In the next few posts I’ll be posting information about the new The Official Alibaba.com Success Guide: Insider Tips and Strategies for Sourcing Products from the Worlds Largest B2B Marketplace.
Ok, in the first post I got you the basics – the publisher’s description and the Table of Contents.
Let me begin by discussing Jack Ma’s foreward. I won’t steal his thunder, but I will mention one of his examples and what he aims to do through Alibaba.com – to help the Chinese marketplace and, in turn, help American entrepreneurs in the process.
One example he gave was a type of Chinese wine that retailed for $120 but which sold at the wholesale level for a very small percentage of the price. He attributed the massive (and questionable?) price increase to an antiquated distribution system, that, of course, had to add new layers of profit just to survive.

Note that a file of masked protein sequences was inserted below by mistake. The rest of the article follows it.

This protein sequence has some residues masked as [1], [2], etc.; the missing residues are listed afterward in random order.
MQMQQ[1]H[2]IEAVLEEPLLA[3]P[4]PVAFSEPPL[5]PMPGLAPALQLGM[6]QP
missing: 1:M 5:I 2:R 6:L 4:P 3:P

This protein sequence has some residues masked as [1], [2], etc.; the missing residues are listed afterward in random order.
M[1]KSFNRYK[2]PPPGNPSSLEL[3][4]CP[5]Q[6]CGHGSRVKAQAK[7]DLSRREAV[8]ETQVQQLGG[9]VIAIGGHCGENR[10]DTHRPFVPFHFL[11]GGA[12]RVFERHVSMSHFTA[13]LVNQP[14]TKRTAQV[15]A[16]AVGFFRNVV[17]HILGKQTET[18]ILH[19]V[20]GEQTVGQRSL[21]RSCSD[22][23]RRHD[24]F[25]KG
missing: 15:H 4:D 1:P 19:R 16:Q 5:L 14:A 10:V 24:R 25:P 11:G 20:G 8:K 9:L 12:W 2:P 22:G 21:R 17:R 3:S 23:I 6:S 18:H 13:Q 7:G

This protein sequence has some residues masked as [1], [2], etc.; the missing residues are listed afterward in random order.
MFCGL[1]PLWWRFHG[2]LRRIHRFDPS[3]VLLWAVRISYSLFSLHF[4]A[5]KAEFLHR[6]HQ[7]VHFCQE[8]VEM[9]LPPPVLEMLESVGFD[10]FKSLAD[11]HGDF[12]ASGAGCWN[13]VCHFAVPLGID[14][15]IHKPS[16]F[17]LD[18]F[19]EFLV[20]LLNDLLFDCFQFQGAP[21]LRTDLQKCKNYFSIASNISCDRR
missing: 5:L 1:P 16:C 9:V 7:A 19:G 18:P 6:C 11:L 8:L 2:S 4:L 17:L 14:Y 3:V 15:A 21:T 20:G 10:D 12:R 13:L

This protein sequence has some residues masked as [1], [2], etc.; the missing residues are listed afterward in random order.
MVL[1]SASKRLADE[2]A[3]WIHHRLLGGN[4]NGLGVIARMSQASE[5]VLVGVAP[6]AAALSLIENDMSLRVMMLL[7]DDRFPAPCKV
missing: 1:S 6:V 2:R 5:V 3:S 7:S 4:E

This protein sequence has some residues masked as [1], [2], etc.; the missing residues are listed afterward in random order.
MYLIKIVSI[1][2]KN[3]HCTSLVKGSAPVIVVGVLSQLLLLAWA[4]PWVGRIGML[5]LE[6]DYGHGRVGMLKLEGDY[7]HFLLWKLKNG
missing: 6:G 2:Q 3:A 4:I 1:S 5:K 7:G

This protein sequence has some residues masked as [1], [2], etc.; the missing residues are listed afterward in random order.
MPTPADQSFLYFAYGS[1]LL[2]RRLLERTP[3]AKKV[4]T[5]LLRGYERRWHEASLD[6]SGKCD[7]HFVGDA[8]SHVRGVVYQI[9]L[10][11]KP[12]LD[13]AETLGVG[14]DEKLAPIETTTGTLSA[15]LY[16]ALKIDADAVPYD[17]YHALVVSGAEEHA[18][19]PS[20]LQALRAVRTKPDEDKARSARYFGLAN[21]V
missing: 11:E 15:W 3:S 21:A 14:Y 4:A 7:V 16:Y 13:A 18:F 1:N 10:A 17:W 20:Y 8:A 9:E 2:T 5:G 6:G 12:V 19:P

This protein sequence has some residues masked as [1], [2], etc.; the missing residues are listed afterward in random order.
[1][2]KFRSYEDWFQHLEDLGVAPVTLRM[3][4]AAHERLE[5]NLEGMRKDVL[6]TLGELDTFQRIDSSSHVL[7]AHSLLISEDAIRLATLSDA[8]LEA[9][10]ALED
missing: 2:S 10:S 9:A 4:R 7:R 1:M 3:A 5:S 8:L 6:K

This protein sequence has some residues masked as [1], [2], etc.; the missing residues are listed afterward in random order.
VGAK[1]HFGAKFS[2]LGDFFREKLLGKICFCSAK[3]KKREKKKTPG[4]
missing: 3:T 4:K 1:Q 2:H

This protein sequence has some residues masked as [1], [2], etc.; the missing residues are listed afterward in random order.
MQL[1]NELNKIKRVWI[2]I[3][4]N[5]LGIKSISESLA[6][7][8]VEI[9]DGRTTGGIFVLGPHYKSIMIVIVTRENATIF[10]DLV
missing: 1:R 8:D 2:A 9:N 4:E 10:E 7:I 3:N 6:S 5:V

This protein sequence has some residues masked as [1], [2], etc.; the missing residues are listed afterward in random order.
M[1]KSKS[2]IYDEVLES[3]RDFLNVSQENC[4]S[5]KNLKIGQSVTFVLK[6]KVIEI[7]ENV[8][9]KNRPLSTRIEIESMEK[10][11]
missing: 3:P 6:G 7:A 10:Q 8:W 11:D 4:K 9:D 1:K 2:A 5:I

Ma sees his work at Alibaba.com as one of disintermediation. That’s a $3 word for cutting out “middle men”. Using the internet, his idea is for Alibaba.com to become the one “middle man” necessary to connect producers in China with distributors elsewhere in the world, but primarily in the English speaking market who want to distribute the products, add value to them, or use them as marketing tools for their “bread and butter” products and services.
His vision is to see the readers and US users of Alibaba.com use their site to open their own business and find the products they can sell profitably, and in one sense at least, put globalization to work FOR THEM.
What this does of course is diversify the customer base of Chinese firms… that way if one HUGE customer changes providers, they still have the opportunity to keep production going if they have been able to connect with small businesses who may be less likely to switch as long as they can continue to serve their customers effectively.
So it could be a good deal for all concerned.
I’ll talk more about other interesting things I’ve found in the book. I don’t have much time to read, but this is one book I wanted to read.